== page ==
Francesca by cuiliqing

VIEWS: 10 PAGES: 187

									The Chemical
Evolution of the
Galaxy and Dwarf
Spheroidals of the
Local Group

 Saas-Fee, March 4-10, 2007
 Chemical Evolution of
the Galaxy and dSphs of
    the Local Group
Outline of the lectures
Lecture I: Basic principles of chemical
evolution, main ingredients (star formation
history, nucleosynthesis and gas flows)
Lecture II: Supernova progenitors, basic
equations, analytical and numerical solutions
Lecture III: Detailed chemical evolution
models for the Milky Way
Lecture IV: Model results for the formation
and evolution of the Milky Way
Outline of the lectures
Lecture V: SFR and Hubble sequence, the
effects of the time-delay model on different
galaxies
Lecture VI: Chemical properties and models
of chemical evolution of dSphs
Lecture VII: Comparison between the
evolution of dSphs and the Milky Way.
Interpretation of the alpha/Fe and s- and r-
process el./Fe ratios
How to model galactic
 chemical evolution
Initial conditions (open or closed-box;
chemical composition of the gas)
Birthrate function (SFRxIMF)
Stellar yields (how elements are
produced and restored into the ISM)
Gas flows (infall, outflow, radial flow)
Equations containing all of of this...
     Initial Conditions
a) Start from a gas cloud already present at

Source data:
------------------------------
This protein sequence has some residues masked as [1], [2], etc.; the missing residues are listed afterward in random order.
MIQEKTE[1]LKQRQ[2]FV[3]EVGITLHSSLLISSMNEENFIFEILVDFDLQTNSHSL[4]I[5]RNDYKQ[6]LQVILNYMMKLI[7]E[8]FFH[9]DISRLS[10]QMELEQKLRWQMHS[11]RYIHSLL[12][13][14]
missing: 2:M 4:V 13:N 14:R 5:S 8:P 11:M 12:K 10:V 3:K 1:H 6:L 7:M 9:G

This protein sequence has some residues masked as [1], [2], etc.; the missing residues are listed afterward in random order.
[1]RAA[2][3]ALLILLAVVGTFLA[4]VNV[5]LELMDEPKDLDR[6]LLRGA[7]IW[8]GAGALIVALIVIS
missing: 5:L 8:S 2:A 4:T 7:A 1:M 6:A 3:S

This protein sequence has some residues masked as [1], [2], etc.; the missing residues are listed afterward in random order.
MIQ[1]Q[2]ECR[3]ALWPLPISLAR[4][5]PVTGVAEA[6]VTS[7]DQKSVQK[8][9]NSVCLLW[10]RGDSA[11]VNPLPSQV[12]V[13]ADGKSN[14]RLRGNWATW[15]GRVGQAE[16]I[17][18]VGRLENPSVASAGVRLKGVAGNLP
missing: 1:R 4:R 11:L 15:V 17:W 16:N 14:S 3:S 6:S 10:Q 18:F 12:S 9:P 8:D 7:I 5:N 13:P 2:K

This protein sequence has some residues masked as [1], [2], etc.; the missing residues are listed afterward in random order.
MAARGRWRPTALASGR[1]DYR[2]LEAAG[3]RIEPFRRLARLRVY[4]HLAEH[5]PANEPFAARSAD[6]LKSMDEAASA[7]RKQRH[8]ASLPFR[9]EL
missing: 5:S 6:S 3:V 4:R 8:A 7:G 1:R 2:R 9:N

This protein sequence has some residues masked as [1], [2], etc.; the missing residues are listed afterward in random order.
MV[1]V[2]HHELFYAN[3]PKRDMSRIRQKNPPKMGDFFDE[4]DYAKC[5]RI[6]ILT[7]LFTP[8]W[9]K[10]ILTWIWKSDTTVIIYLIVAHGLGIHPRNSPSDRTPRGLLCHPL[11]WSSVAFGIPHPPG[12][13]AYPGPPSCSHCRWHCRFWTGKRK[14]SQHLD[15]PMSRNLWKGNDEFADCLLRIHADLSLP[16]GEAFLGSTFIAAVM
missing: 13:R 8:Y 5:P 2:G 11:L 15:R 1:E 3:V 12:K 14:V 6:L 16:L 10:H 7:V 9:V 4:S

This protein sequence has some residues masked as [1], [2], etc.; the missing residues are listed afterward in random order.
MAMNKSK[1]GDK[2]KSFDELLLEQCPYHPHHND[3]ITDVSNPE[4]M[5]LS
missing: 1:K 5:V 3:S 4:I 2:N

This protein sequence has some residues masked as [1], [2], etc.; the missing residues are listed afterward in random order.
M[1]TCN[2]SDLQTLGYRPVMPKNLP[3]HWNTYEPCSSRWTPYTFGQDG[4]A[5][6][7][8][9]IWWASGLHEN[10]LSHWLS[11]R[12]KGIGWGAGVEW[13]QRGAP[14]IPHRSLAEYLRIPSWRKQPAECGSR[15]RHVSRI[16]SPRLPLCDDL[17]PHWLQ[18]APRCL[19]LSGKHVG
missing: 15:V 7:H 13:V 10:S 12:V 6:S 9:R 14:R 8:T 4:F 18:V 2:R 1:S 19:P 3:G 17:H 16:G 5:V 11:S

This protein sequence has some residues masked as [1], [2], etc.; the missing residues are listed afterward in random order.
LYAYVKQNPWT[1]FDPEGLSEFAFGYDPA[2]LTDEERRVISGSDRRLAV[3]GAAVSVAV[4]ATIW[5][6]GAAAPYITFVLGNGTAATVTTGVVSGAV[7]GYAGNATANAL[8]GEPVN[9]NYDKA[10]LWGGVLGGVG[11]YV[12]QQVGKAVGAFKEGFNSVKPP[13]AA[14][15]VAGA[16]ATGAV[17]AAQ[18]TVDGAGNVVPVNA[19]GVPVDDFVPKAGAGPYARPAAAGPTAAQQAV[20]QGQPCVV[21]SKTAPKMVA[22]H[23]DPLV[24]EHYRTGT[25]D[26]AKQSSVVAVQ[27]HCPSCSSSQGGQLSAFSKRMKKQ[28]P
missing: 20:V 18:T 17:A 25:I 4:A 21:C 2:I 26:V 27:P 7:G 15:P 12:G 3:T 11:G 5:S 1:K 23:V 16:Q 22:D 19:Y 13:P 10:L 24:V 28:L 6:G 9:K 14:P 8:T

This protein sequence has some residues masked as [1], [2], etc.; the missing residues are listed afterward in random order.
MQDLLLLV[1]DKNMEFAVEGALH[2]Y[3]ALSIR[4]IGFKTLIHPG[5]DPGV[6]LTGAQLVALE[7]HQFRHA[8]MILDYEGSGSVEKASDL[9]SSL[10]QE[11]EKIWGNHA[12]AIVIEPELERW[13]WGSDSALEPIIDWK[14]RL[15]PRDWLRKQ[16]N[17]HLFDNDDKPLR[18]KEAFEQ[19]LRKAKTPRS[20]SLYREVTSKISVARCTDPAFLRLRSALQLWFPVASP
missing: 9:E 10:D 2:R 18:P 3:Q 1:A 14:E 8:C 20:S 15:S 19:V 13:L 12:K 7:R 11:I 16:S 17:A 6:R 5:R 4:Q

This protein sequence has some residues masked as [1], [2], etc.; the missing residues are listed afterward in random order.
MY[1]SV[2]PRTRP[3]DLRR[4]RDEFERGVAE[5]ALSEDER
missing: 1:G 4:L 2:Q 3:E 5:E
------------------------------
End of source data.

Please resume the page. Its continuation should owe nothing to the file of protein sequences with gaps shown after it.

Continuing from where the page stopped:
t=0 (monolithic model). No flows allowed
(closed-box)
b) Assume that the gas accumulates either
fastly or slowly and the system suffers
outflows (open model)
c) We assume that the gas at t=o is
primordial (no metals)
d) We assume that the gas at t=o is pre-
enriched by Pop III stars
Star Formation History
We define the stellar birthrate function as:
B(m,t) =SFRxIMF
The SFR is the star formation rate (how many
solar masses go into stars per unit time)
The IMF is the initial stellar mass function
describing the distribution of stars as a
function of stellar mass
Parametrization of the
        SFR
The most common parametrization is the
Schmidt (1959) law where the SFR is
proportional to some power (k=2) of the gas
density

Kennicutt (1998) suggested k=1.5 from
studying star forming galaxies, but also a law
depending of the rotation angular speed of
gas
 Other parameters such as gas temperature,
viscosity and magnetic field are usually
ignored
Kennicutt’s (1998) SFR
Kennicutt’s law
SF induced by spiral
   density waves
SFR accounting for
    feedback
The IMF
How to derive the IMF
The current mass distribution of local
MS stars per unit area, n(m), is called
Present Day Mass Function (PDMF)
For stars in the range 0.1-1 Msun, with
lifetimes > the age of the Galaxy, tG, we
can write:
How to derive the IMF
If the IMF is assumed to be constant in
time, we can write:
How to derive the IMF
For stars with lifetimes << tG (m> 2
Msun) we can see only the stars born
after
Therefore, we can write:
How to derive the IMF
If we assume the IMF is constant in time
we can write:



Having assumed that the SFR did not
change during the time interval
corresponding to stellar lifetimes
How to derive the IMF
We cannot apply the previous
approximations to stars in the range 1-2
Msun
Therefore, the IMF is this mass range
will depend on b(tG):
Constraints on the SFH
    from the IMF
In order to obtain a good fit of the two
branches of the IMF in the solar vicinity
one needs to assume (Scalo 1986):
             The IMF
Upper panel:
different IMFs
Lower panel:
normalization of the
multi-slope IMFs to
the Salpeter IMF
Figure from Boissier
& Prantzos (1999)
How to derive the local
         SFR
An IMF should be assumed and then